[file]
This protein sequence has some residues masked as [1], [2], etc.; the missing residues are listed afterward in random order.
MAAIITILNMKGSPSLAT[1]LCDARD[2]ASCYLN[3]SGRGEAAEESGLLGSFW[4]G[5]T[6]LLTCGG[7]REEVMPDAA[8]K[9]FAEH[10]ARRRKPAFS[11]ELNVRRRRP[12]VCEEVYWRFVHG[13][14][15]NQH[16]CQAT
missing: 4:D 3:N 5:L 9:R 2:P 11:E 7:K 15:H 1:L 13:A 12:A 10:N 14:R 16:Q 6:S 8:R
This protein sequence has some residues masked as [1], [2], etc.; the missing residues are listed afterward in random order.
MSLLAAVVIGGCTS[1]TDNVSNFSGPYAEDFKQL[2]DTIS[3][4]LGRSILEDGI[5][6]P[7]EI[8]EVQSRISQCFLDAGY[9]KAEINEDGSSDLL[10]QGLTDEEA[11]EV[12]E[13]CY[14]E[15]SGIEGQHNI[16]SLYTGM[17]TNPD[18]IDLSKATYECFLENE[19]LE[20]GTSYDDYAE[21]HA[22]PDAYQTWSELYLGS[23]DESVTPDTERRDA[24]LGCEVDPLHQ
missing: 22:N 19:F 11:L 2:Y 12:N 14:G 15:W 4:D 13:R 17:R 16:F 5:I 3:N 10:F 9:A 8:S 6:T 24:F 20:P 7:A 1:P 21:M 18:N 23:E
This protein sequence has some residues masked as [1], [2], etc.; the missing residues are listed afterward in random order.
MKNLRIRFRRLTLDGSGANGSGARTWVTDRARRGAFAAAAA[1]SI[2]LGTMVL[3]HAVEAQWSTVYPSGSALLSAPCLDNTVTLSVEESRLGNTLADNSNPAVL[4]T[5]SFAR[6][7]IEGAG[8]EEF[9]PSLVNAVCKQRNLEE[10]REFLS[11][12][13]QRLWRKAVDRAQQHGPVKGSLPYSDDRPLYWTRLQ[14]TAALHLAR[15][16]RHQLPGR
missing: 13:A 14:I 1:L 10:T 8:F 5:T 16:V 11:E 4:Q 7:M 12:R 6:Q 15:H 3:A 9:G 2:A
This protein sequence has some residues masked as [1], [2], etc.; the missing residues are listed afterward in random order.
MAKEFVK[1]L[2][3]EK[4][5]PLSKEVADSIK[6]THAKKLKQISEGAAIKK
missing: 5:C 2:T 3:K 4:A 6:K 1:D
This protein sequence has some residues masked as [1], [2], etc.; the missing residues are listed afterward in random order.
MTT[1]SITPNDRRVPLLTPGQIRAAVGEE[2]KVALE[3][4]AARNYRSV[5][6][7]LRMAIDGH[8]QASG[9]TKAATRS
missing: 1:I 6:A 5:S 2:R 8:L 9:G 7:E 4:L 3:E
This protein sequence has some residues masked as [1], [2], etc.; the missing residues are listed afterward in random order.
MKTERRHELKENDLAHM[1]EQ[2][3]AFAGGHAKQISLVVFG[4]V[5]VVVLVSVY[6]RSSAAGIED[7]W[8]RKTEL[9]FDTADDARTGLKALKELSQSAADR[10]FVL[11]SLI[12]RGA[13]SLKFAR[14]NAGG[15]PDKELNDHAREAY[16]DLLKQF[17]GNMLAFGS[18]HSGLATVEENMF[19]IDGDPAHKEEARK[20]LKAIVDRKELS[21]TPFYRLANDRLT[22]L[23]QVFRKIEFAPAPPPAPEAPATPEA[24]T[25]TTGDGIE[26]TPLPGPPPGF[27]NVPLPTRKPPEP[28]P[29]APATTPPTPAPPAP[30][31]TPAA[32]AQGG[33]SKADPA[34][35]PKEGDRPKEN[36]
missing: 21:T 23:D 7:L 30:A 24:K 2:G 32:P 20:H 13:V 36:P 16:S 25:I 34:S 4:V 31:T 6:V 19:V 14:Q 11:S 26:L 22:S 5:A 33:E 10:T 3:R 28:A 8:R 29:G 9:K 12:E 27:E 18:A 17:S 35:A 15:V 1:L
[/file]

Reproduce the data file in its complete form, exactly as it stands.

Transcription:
This protein sequence has some residues masked as [1], [2], etc.; the missing residues are listed afterward in random order.
MAAIITILNMKGSPSLAT[1]LCDARD[2]ASCYLN[3]SGRGEAAEESGLLGSFW[4]G[5]T[6]LLTCGG[7]REEVMPDAA[8]K[9]FAEH[10]ARRRKPAFS[11]ELNVRRRRP[12]VCEEVYWRFVHG[13][14][15]NQH[16]CQAT
missing: 4:D 3:N 5:L 9:R 2:P 11:E 7:K 15:H 1:L 13:A 12:A 10:N 14:R 16:Q 6:S 8:R
This protein sequence has some residues masked as [1], [2], etc.; the missing residues are listed afterward in random order.
MSLLAAVVIGGCTS[1]TDNVSNFSGPYAEDFKQL[2]DTIS[3][4]LGRSILEDGI[5][6]P[7]EI[8]EVQSRISQCFLDAGY[9]KAEINEDGSSDLL[10]QGLTDEEA[11]EV[12]E[13]CY[14]E[15]SGIEGQHNI[16]SLYTGM[17]TNPD[18]IDLSKATYECFLENE[19]LE[20]GTSYDDYAE[21]HA[22]PDAYQTWSELYLGS[23]DESVTPDTERRDA[24]LGCEVDPLHQ
missing: 22:N 19:F 11:L 2:Y 12:N 14:G 15:W 4:D 13:R 17:R 16:F 5:I 3:N 10:F 9:A 8:S 6:T 24:F 20:P 7:A 1:P 21:M 18:N 23:E
This protein sequence has some residues masked as [1], [2], etc.; the missing residues are listed afterward in random order.
MKNLRIRFRRLTLDGSGANGSGARTWVTDRARRGAFAAAAA[1]SI[2]LGTMVL[3]HAVEAQWSTVYPSGSALLSAPCLDNTVTLSVEESRLGNTLADNSNPAVL[4]T[5]SFAR[6][7]IEGAG[8]EEF[9]PSLVNAVCKQRNLEE[10]REFLS[11][12][13]QRLWRKAVDRAQQHGPVKGSLPYSDDRPLYWTRLQ[14]TAALHLAR[15][16]RHQLPGR
missing: 13:A 14:I 1:L 10:T 8:F 5:T 16:V 11:E 4:Q 7:M 12:R 6:Q 15:H 3:A 9:G 2:A
This protein sequence has some residues masked as [1], [2], etc.; the missing residues are listed afterward in random order.
MAKEFVK[1]L[2][3]EK[4][5]PLSKEVADSIK[6]THAKKLKQISEGAAIKK
missing: 5:C 2:T 3:K 4:A 6:K 1:D
This protein sequence has some residues masked as [1], [2], etc.; the missing residues are listed afterward in random order.
MTT[1]SITPNDRRVPLLTPGQIRAAVGEE[2]KVALE[3][4]AARNYRSV[5][6][7]LRMAIDGH[8]QASG[9]TKAATRS
missing: 1:I 6:A 5:S 2:R 8:L 9:G 7:E 4:L 3:E
This protein sequence has some residues masked as [1], [2], etc.; the missing residues are listed afterward in random order.
MKTERRHELKENDLAHM[1]EQ[2][3]AFAGGHAKQISLVVFG[4]V[5]VVVLVSVY[6]RSSAAGIED[7]W[8]RKTEL[9]FDTADDARTGLKALKELSQSAADR[10]FVL[11]SLI[12]RGA[13]SLKFAR[14]NAGG[15]PDKELNDHAREAY[16]DLLKQF[17]GNMLAFGS[18]HSGLATVEENMF[19]IDGDPAHKEEARK[20]LKAIVDRKELS[21]TPFYRLANDRLT[22]L[23]QVFRKIEFAPAPPPAPEAPATPEA[24]T[25]TTGDGIE[26]TPLPGPPPGF[27]NVPLPTRKPPEP[28]P[29]APATTPPTPAPPAP[30][31]TPAA[32]AQGG[33]SKADPA[34][35]PKEGDRPKEN[36]
missing: 21:T 23:D 7:L 30:A 24:K 2:G 32:P 20:H 13:V 36:P 16:S 25:I 34:S 4:V 31:T 6:V 19:V 14:Q 11:S 26:L 22:S 5:A 33:E 10:T 3:R 28:A 8:R 29:G 9:K 12:E 27:E 18:A 17:S 35:A 15:V 1:L